Transmission electron microscopy (EM) is used as an adjunct procedure in the diagnosis of a wide range of neoplastic and non neoplastic diseases and can be extremely useful in well chosen diagnostic dilemmas. The service is regularly inspected and certified by CAP, and is the only diagnostic CAP-certified EM service on NIH campus. A total of 113 cases were processed last year, some consisting of more than one specimen and some requiring evaluation and diagnosis in a less than 24 hour period (e.g. renal biopsies from patients on renal transplant protocols). In addition, 240 research specimens were also processed and evaluated to support experimental studies of various NCI/NIH investigators. The diagnostic specimens that are submitted to our service for ultrastructural evaluation come from patients treated in NCI/NIH protocols and are diagnostically and scientifically challenging. Due to the nature of the NCI protocols, we are often the first to describe the unusual and unique ultrastructural findings of a tumor or disease, or the outcome of experimental treatments, as demonstrated in the following examples: )(1) We showed for the first time that asymptomatic """"""""mesenchymal tumorlets"""""""" arising in the spinal cord and nerve root tissue of VHL patients, consist not only of poorly differentiated mesenchymal cells, but also of a few """"""""stromal"""""""" cells with abundant cytoplasmic vacuolization similar to those seen in well developed hemangioblastomas., thus confirming their histogenetic relationship. (2) EM demonstrated intracellular accumulation of bacteria in HeLa cells overexpressing bacteria-binding receptors CLA-1 and CLA-2. This novel finding has important clinical implications, because it shows that these receptors may either facilitate infection or represent a mechanism of bacterial internalization and degradation and thereore, may be potential targets for therapeutic intervention in infectious diseases (Vishnyakova TG, et al: Proc Natl Acad Sci, in press). (3) In collaboration with Dr. Schiffman and Quezado, we helped describe the effects of enzyme replacement therapy in a patient with Fabry disease (reference below). We found that repeated infusions of the replacement enzyme over a prolonged period do not clear storage material in cells other than vascular endothelial cells, and this may constitute a significant limitation of this therapeutic approach in patients with Fabry disease. (4) EM findings were instrumental in the characterization of a novel form of leukodystrophy associated with hypogonadotropic hypogonadism. A particularly distinguishing novel feature was our finding of myelin sheath abnormalities and cholesterol crystal accumulation in Schwann cells of a peripheral sural nerve biopsy, which led to the study and subsequent identification of abnormal lipid composition in sural nerve biopsies from 3 similar patients, thus supporting a demyelinating process (Timmons M et al. Neurology, in press. (5) In collaboration with Dr. Mattes, we have shown that the CD20 and HLA-DR antibodies, which are used in the treatment of lymphomas, when bound to a B-lymphoma cell line are incorporated into a conglomerate of vesicles, which are shed from the surface of the lymphoma cells by a cytoplasmic pinched-off mechanism. This process, if it occurs in vivo, may affect the therapeutic efficacy of these antibodies (Michel RB et al. Leukemia and Lymphoma, in press. (6) We contributed to the characterization of the bilateral massive macronodular adrenocortical disease in a patient with hereditary leiomyomatosis.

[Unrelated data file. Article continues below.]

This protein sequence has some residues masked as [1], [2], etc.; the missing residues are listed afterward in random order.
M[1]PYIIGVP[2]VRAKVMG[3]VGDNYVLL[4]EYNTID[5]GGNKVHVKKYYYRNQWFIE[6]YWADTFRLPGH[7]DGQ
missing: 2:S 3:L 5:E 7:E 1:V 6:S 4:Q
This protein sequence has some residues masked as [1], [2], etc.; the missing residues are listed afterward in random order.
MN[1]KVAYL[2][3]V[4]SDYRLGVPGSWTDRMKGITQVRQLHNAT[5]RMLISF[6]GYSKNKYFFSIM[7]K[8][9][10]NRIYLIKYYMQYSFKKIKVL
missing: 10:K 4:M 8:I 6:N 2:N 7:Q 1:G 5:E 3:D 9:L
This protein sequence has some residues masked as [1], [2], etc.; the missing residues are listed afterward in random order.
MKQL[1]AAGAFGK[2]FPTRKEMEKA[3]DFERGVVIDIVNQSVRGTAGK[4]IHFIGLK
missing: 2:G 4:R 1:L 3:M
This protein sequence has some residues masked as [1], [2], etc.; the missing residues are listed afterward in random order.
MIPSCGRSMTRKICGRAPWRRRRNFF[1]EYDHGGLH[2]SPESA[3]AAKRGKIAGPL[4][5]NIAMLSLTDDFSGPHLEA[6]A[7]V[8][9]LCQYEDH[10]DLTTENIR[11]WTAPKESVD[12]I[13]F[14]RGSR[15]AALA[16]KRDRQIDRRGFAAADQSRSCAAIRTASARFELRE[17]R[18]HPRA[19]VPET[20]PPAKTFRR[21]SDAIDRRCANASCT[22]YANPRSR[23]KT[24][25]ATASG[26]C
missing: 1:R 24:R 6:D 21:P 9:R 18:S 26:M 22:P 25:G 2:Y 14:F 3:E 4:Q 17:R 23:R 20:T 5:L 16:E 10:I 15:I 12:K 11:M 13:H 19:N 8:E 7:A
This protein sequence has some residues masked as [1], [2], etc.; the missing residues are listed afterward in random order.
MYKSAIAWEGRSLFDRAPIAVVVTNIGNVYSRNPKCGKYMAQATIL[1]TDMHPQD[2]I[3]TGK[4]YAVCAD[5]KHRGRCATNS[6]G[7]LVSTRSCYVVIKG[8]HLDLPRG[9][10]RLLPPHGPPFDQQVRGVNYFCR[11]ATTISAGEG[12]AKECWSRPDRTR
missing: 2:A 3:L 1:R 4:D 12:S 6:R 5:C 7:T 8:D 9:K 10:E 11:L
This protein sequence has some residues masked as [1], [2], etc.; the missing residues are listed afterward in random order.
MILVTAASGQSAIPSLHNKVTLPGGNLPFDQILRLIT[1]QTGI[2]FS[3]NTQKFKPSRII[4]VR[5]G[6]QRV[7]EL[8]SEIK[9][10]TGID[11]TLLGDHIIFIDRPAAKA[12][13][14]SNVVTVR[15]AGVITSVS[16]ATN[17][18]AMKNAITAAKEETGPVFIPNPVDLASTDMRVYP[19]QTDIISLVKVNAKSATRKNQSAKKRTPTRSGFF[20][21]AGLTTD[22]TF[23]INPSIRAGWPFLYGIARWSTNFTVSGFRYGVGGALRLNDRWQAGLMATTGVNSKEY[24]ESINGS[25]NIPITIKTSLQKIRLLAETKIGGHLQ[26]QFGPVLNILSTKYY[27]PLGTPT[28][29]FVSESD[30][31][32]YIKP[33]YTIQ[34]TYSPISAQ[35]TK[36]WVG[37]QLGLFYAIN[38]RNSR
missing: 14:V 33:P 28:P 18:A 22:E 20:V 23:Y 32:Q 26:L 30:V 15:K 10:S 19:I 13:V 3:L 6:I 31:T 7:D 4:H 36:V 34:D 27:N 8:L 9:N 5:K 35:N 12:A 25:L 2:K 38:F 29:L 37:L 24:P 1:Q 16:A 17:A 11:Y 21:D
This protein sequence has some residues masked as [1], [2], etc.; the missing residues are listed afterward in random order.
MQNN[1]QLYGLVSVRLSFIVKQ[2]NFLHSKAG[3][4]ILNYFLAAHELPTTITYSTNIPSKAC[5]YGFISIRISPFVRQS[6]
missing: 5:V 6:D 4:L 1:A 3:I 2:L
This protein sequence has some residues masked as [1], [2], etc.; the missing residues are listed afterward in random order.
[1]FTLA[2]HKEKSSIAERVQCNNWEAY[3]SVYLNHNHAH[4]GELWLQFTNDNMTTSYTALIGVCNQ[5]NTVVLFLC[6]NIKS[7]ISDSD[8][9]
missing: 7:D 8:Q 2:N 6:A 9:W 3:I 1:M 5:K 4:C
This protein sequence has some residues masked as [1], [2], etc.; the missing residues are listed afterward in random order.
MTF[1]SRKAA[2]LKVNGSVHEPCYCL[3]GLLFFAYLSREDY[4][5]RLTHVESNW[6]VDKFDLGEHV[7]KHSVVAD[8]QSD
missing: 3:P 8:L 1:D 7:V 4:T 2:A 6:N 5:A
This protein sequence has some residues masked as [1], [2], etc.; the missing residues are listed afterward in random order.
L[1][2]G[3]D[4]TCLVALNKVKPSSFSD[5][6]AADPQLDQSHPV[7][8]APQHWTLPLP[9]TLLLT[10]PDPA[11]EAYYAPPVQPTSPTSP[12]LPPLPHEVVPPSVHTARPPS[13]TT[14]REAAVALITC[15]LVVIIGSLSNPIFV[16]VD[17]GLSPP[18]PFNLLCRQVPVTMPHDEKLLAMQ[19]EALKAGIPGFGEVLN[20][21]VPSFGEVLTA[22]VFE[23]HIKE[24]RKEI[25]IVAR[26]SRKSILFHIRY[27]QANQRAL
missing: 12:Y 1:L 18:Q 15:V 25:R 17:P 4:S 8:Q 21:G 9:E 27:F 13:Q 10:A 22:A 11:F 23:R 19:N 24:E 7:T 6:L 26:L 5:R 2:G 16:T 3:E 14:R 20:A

National Institute of Health (NIH)
Division of Clinical Sciences - NCI (NCI)
Intramural Research (Z01)
Project #
Application #
Study Section
Project Start
Project End
Budget Start
Budget End
Support Year
Fiscal Year
Total Cost
Indirect Cost
Clinical Sciences
United States
Zip Code
Martin-Manso, Gema; Galli, Susana; Ridnour, Lisa A et al. (2008) Thrombospondin 1 promotes tumor macrophage recruitment and enhances tumor cell cytotoxicity of differentiated U937 cells. Cancer Res 68:7090-9
Lodish, Maya B; Powell, Anathea C; Abu-Asab, Mones et al. (2008) Insulinoma and gastrinoma syndromes from a single intrapancreatic neuroendocrine tumor. J Clin Endocrinol Metab 93:1123-8
Lee, In Hye; Cao, Liu; Mostoslavsky, Raul et al. (2008) A role for the NAD-dependent deacetylase Sirt1 in the regulation of autophagy. Proc Natl Acad Sci U S A 105:3374-9
Yang, Youfeng; Padilla-Nash, Hesed M; Vira, Manish A et al. (2008) The UOK 257 cell line: a novel model for studies of the human Birt-Hogg-Dube gene pathway. Cancer Genet Cytogenet 180:100-9
Valencia, Julio C; Rouzaud, Francois; Julien, Sylvain et al. (2007) Sialylated core 1 O-glycans influence the sorting of Pmel17/gp100 and determine its capacity to form fibrils. J Biol Chem 282:11266-80
Alesci, Salvatore; Perera, Shiromi M; Lai, Edwin W et al. (2007) Adenoviral gene transfer in bovine adrenomedullary and murine pheochromocytoma cells: potential clinical and therapeutic relevance. Endocrinology 148:3900-7
Isenberg, Jeff S; Hyodo, Fuminori; Matsumoto, Ken-Ichiro et al. (2007) Thrombospondin-1 limits ischemic tissue survival by inhibiting nitric oxide-mediated vascular smooth muscle relaxation. Blood 109:1945-52
Steel, Jason C; Cavanagh, Heather M A; Burton, Mark A et al. (2007) Increased tumor localization and reduced immune response to adenoviral vector formulated with the liposome DDAB/DOPE. Eur J Pharm Sci 30:398-405
Isenberg, Jeff S; Romeo, Martin J; Abu-Asab, Mones et al. (2007) Increasing survival of ischemic tissue by targeting CD47. Circ Res 100:712-20
Ge, Yun; Montano, Idalia; Rustici, Gabriella et al. (2006) Selective leukemic-cell killing by a novel functional class of thalidomide analogs. Blood 108:4126-35

Showing the most recent 10 out of 23 publications